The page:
The precise meaning of “against the will/consent” used in these provisions should be against the sexual will/consent of the party concerned. The essence of such expressions is that sexual harassment is a violation of sexual autonomy in law.

It is worth noting that in recent years, the term “sexual autonomy” has also appeared in many court judgments. For example, as of Sept. 2020, 213 judgments can be found using the term “sexual autonomy (in Chinese: 性自主权) when searching with the term on China Judgements Online (https://wenshu.court.gov.cn/).

2. Gender element and de-genderization of the concept “sexual harassment”

In China, over the past decade or so, the term “sexual harassment” appeared in legal texts, such as the Law on the Protection of Women’s Rights and Interests, the Special Provisions on the Labor Protection of Female Workers (女职工劳动保护特别规定), and local norms formulated on this basis, has been basically about the protection of women’s rights and interests.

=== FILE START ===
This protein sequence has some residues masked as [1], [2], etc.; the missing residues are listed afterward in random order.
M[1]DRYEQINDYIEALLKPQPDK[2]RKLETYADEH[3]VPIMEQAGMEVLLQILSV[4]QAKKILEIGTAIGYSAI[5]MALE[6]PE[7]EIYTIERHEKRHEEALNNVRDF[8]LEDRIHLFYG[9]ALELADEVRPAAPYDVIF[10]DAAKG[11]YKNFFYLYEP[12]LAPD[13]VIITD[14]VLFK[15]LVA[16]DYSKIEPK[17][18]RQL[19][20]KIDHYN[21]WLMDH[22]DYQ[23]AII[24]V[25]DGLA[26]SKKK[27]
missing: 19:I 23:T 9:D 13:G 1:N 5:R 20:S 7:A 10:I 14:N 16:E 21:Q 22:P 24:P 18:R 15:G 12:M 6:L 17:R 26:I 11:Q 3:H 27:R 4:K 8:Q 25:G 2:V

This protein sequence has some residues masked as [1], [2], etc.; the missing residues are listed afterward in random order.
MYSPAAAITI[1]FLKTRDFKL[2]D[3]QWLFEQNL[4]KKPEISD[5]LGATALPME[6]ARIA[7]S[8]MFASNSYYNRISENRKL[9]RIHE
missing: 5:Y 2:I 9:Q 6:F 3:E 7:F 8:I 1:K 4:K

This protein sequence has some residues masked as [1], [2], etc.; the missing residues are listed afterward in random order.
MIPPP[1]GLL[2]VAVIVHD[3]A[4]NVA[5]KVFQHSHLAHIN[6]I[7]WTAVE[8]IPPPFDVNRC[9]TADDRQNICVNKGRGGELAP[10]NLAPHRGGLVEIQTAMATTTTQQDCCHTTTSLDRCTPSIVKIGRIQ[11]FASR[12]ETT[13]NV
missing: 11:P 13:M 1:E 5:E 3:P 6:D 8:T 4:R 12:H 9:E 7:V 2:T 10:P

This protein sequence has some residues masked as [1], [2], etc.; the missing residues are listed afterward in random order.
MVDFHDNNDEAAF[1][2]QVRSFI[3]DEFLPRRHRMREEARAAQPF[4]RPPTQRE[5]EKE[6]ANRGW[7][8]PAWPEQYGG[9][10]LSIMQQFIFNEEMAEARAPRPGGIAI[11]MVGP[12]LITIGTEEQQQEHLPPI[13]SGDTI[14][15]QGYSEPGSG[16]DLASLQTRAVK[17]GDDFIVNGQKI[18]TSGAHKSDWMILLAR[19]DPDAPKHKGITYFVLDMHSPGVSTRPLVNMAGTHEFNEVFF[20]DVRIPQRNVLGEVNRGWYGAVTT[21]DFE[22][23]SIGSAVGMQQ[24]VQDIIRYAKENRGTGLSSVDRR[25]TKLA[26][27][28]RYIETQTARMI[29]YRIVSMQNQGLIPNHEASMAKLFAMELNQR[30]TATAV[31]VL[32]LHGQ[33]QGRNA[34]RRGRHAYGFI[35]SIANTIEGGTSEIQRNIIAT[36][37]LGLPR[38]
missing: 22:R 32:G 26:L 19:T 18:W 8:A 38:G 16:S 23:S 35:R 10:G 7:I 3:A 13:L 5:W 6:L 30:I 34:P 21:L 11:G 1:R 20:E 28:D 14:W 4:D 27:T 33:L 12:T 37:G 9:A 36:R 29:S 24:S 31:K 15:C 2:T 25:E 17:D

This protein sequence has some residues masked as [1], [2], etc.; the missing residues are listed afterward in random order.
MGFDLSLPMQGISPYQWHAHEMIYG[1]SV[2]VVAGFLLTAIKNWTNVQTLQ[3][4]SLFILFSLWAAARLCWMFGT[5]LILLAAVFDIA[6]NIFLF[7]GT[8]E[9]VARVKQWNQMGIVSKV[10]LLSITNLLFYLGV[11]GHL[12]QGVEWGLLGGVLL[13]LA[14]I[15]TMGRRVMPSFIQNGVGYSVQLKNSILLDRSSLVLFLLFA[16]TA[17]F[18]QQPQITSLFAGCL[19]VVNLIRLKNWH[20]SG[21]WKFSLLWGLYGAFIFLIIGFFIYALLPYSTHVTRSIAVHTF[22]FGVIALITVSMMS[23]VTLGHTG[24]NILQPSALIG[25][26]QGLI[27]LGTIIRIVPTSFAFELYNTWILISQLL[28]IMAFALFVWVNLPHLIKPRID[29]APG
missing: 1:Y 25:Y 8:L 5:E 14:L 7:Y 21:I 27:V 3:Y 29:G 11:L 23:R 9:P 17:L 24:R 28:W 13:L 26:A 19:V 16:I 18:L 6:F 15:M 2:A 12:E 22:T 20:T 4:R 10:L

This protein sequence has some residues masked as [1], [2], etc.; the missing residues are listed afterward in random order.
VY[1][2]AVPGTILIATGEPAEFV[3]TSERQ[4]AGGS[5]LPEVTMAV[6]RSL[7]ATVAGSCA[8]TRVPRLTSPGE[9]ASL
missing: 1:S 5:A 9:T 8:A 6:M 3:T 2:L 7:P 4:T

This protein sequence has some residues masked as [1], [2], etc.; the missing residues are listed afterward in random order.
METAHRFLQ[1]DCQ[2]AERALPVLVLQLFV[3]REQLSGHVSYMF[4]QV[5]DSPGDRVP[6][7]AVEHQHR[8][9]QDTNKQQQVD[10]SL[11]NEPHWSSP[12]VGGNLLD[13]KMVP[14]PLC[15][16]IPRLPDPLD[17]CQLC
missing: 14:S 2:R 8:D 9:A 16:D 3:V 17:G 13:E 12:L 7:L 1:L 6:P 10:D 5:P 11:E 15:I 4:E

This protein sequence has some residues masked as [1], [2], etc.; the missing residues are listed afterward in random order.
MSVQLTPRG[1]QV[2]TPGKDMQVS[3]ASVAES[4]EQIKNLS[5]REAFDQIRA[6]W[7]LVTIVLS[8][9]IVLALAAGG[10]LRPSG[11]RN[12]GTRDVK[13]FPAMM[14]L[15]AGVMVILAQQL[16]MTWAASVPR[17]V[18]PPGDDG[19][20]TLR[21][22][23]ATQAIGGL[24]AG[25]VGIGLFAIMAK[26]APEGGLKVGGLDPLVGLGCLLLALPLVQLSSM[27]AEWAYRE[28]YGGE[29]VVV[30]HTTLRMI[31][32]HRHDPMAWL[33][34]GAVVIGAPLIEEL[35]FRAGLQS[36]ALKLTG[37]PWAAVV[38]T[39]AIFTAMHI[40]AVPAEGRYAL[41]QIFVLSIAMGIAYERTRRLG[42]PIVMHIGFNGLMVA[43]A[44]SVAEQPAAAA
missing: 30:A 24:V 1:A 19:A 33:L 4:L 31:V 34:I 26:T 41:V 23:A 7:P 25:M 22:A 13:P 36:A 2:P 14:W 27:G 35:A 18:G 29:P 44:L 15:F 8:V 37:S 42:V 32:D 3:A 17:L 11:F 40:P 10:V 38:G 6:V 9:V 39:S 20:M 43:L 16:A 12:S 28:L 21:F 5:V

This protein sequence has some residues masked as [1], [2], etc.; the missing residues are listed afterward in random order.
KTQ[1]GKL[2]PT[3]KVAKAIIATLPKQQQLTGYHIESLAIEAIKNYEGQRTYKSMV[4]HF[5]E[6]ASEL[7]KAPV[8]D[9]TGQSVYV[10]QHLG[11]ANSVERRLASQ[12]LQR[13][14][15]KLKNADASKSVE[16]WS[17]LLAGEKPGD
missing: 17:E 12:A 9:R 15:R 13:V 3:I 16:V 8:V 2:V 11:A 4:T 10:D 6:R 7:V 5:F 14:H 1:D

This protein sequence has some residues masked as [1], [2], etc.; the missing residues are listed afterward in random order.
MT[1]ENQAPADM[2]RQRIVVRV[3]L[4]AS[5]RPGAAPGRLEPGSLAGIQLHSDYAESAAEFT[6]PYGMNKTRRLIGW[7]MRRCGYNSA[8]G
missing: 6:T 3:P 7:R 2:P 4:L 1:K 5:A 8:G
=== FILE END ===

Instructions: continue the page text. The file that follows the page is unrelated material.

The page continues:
Although most sexual harassment victims are women, and they tend to suffer from serious psychological disorders, it is still not consistent with the actual situation if we understand sexual harassment simply as “Male-to-Female Sexual Harassment”.

The Institute for Research on Sexuality and Gender of Renmin University of China conducted four random samplings among the national population in 2000, 2006, 2010, and 2015 respectively. According to the statistics, the proportion of women being sexually harassed is 21.2%, 35.1%, 29.9%, and 22.5% respectively, while the proportion of men being sexually harassed is 26.4%, 36.6%, 34.4%, and 28.8% respectively. As the statistics show, there is no significant difference between the two.[1]

Since the 2010s, the de-genderization process comes into being in China.

In 2012, the “Regulations of Shenzhen Special Economic Zone on Promoting Gender Equality” (深圳经济特区性别平等促进条例) was promulgated, which defines the term “gender equality” as “the equality of dignity and value, as well as the equality of opportunity, right and responsibility between men and women on the basis of respecting physiological differences”. Accordingly, the provisions thereof concerning sexual harassment do not explicitly state “sexual harassment against women”.